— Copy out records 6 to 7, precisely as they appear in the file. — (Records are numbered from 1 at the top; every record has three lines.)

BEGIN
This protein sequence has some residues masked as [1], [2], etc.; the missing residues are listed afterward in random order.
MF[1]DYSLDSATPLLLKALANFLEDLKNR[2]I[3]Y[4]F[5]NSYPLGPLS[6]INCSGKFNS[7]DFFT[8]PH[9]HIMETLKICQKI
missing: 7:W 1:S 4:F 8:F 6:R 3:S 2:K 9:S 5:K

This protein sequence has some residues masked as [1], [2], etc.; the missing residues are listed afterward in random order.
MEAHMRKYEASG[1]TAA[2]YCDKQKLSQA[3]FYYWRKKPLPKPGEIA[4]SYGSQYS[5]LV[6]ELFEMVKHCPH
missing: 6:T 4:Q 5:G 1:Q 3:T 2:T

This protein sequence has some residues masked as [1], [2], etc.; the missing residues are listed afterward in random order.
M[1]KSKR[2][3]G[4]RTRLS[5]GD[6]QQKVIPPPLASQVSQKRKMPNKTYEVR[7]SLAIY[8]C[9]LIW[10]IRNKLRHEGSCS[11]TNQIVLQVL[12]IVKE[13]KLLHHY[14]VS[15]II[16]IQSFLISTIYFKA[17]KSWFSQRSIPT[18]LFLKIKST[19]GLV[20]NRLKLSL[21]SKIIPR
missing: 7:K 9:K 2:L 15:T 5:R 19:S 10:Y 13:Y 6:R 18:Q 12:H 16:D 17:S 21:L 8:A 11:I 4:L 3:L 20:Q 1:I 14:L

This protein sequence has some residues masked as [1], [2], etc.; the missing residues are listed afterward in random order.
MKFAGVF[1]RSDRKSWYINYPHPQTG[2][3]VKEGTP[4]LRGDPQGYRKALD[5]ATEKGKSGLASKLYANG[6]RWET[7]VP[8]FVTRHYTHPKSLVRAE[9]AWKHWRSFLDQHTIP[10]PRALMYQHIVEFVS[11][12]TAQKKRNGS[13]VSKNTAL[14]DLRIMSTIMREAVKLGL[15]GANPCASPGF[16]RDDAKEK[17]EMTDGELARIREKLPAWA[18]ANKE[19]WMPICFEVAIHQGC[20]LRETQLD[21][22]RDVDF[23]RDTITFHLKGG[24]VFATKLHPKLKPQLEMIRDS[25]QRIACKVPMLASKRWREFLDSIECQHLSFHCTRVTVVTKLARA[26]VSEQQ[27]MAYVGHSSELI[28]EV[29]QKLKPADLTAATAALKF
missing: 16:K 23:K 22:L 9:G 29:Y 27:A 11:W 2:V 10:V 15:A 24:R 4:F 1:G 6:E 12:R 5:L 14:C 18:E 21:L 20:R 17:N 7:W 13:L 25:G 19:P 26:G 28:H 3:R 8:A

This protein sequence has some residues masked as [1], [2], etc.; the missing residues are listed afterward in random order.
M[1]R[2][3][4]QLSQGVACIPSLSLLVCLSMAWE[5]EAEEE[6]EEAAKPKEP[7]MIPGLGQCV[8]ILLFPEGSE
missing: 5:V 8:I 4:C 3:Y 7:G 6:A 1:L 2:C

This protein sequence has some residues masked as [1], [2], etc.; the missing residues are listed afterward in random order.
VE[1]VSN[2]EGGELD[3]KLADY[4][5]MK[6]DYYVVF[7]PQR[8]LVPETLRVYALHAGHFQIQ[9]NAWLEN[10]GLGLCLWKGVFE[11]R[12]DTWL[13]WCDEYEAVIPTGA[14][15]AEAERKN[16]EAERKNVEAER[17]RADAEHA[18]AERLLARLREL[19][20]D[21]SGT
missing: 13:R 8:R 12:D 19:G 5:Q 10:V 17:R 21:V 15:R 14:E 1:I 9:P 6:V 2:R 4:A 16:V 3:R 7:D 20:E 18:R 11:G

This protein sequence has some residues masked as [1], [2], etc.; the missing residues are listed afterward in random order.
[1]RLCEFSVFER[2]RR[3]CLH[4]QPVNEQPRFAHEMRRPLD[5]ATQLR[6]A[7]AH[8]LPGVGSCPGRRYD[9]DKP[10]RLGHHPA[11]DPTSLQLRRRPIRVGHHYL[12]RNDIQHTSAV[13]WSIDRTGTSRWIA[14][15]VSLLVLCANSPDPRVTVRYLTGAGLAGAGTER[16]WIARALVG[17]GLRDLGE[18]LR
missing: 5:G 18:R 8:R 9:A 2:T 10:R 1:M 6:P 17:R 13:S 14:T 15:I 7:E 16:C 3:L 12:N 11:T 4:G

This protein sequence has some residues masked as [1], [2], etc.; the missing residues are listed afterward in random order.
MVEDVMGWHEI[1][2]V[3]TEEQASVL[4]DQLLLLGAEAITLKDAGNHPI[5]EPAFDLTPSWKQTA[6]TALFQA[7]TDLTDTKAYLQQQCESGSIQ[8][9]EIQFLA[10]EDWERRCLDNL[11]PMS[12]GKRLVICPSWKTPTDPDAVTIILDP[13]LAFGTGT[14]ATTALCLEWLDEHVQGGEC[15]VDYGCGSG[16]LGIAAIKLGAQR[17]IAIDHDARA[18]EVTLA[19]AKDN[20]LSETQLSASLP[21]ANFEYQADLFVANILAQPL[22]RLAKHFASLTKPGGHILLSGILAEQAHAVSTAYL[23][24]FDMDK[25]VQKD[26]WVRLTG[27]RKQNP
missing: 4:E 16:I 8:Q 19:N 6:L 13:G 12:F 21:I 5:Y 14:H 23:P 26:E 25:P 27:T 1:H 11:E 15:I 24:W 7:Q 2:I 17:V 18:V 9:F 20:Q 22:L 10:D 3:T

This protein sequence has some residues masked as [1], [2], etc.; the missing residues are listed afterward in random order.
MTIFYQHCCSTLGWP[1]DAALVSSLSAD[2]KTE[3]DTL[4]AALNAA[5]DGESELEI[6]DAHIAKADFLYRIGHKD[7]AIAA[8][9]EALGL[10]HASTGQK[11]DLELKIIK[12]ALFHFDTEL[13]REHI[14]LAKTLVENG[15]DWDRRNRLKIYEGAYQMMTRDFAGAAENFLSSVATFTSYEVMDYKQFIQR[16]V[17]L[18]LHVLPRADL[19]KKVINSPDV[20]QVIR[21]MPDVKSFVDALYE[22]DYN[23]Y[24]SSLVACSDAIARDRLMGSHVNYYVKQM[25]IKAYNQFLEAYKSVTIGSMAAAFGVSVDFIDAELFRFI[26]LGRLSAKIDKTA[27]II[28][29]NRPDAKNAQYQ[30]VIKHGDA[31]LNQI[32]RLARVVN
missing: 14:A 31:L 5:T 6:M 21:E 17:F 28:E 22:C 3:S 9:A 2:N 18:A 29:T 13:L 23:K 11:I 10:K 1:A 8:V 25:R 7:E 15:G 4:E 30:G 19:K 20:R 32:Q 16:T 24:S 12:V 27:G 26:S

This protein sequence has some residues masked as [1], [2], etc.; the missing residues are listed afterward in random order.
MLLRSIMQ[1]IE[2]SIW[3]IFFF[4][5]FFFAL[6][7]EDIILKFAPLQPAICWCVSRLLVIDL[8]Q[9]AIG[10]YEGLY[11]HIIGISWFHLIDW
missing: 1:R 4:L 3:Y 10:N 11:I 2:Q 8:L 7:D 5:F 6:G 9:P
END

This protein sequence has some residues masked as [1], [2], etc.; the missing residues are listed afterward in random order.
VE[1]VSN[2]EGGELD[3]KLADY[4][5]MK[6]DYYVVF[7]PQR[8]LVPETLRVYALHAGHFQIQ[9]NAWLEN[10]GLGLCLWKGVFE[11]R[12]DTWL[13]WCDEYEAVIPTGA[14][15]AEAERKN[16]EAERKNVEAER[17]RADAEHA[18]AERLLARLREL[19][20]D[21]SGT
missing: 13:R 8:R 12:D 19:G 5:Q 10:V 17:R 21:V 15:R 14:E 1:I 9:P 6:V 2:R 4:A 16:V 3:R 7:D 20:E 18:R 11:G

This protein sequence has some residues masked as [1], [2], etc.; the missing residues are listed afterward in random order.
[1]RLCEFSVFER[2]RR[3]CLH[4]QPVNEQPRFAHEMRRPLD[5]ATQLR[6]A[7]AH[8]LPGVGSCPGRRYD[9]DKP[10]RLGHHPA[11]DPTSLQLRRRPIRVGHHYL[12]RNDIQHTSAV[13]WSIDRTGTSRWIA[14][15]VSLLVLCANSPDPRVTVRYLTGAGLAGAGTER[16]WIARALVG[17]GLRDLGE[18]LR
missing: 5:G 18:R 8:R 9:A 2:T 10:R 1:M 6:P 17:R 13:S 14:T 15:I 7:E 16:C 3:L 12:N 11:T 4:G